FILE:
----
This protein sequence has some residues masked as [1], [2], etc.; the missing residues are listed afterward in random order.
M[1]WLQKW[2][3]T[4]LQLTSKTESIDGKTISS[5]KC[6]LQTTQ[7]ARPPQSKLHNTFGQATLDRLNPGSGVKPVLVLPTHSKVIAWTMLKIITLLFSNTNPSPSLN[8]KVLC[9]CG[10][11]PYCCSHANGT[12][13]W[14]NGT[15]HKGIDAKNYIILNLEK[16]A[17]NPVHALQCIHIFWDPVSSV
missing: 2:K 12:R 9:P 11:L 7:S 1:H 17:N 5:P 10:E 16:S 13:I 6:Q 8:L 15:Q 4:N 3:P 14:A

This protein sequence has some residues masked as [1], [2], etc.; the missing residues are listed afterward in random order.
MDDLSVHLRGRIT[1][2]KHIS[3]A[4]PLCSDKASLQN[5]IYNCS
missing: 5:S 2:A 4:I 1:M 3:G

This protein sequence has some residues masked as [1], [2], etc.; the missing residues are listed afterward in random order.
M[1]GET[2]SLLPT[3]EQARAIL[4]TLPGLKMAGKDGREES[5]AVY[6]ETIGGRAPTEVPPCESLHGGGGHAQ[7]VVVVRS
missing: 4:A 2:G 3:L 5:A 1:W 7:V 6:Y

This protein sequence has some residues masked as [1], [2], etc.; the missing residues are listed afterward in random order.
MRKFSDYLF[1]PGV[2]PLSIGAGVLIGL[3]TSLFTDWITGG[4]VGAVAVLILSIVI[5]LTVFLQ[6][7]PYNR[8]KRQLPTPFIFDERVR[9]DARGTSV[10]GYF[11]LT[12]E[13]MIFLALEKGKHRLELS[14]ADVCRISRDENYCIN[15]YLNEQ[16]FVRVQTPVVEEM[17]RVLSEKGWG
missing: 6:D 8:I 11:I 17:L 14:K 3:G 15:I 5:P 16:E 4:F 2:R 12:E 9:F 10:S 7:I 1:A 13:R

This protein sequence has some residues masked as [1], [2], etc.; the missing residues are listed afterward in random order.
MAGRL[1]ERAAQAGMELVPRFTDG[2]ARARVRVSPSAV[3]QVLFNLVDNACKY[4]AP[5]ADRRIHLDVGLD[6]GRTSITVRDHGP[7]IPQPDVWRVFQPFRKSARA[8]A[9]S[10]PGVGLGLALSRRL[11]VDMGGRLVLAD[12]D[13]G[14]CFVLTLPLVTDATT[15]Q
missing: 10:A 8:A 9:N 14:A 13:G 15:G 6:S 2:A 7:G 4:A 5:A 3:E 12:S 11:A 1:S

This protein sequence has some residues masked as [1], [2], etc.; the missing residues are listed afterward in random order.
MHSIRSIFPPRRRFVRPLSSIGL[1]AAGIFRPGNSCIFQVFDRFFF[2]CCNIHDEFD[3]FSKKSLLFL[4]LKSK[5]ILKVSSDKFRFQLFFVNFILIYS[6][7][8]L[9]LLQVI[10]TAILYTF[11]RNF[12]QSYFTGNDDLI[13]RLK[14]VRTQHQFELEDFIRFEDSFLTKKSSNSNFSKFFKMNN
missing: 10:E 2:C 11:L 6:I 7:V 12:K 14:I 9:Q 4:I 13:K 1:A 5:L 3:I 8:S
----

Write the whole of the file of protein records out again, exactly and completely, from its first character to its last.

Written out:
This protein sequence has some residues masked as [1], [2], etc.; the missing residues are listed afterward in random order.
M[1]WLQKW[2][3]T[4]LQLTSKTESIDGKTISS[5]KC[6]LQTTQ[7]ARPPQSKLHNTFGQATLDRLNPGSGVKPVLVLPTHSKVIAWTMLKIITLLFSNTNPSPSLN[8]KVLC[9]CG[10][11]PYCCSHANGT[12][13]W[14]NGT[15]HKGIDAKNYIILNLEK[16]A[17]NPVHALQCIHIFWDPVSSV
missing: 2:K 12:R 9:P 11:L 7:S 1:H 17:N 5:P 10:E 16:S 13:I 6:Q 8:L 15:Q 4:N 3:P 14:A

This protein sequence has some residues masked as [1], [2], etc.; the missing residues are listed afterward in random order.
MDDLSVHLRGRIT[1][2]KHIS[3]A[4]PLCSDKASLQN[5]IYNCS
missing: 5:S 2:A 4:I 1:M 3:G

This protein sequence has some residues masked as [1], [2], etc.; the missing residues are listed afterward in random order.
M[1]GET[2]SLLPT[3]EQARAIL[4]TLPGLKMAGKDGREES[5]AVY[6]ETIGGRAPTEVPPCESLHGGGGHAQ[7]VVVVRS
missing: 4:A 2:G 3:L 5:A 1:W 7:V 6:Y

This protein sequence has some residues masked as [1], [2], etc.; the missing residues are listed afterward in random order.
MRKFSDYLF[1]PGV[2]PLSIGAGVLIGL[3]TSLFTDWITGG[4]VGAVAVLILSIVI[5]LTVFLQ[6][7]PYNR[8]KRQLPTPFIFDERVR[9]DARGTSV[10]GYF[11]LT[12]E[13]MIFLALEKGKHRLELS[14]ADVCRISRDENYCIN[15]YLNEQ[16]FVRVQTPVVEEM[17]RVLSEKGWG
missing: 6:D 8:I 11:I 17:L 14:K 3:G 15:I 5:P 16:E 4:F 2:R 12:E 9:F 10:S 7:I 1:A 13:R

This protein sequence has some residues masked as [1], [2], etc.; the missing residues are listed afterward in random order.
MAGRL[1]ERAAQAGMELVPRFTDG[2]ARARVRVSPSAV[3]QVLFNLVDNACKY[4]AP[5]ADRRIHLDVGLD[6]GRTSITVRDHGP[7]IPQPDVWRVFQPFRKSARA[8]A[9]S[10]PGVGLGLALSRRL[11]VDMGGRLVLAD[12]D[13]G[14]CFVLTLPLVTDATT[15]Q
missing: 10:A 8:A 9:N 14:A 13:G 15:G 6:S 2:A 7:G 4:A 5:A 3:E 12:S 11:A 1:S

This protein sequence has some residues masked as [1], [2], etc.; the missing residues are listed afterward in random order.
MHSIRSIFPPRRRFVRPLSSIGL[1]AAGIFRPGNSCIFQVFDRFFF[2]CCNIHDEFD[3]FSKKSLLFL[4]LKSK[5]ILKVSSDKFRFQLFFVNFILIYS[6][7][8]L[9]LLQVI[10]TAILYTF[11]RNF[12]QSYFTGNDDLI[13]RLK[14]VRTQHQFELEDFIRFEDSFLTKKSSNSNFSKFFKMNN
missing: 10:E 2:C 11:L 6:I 7:V 12:K 14:I 9:Q 4:I 13:K 1:A 5:L 3:I 8:S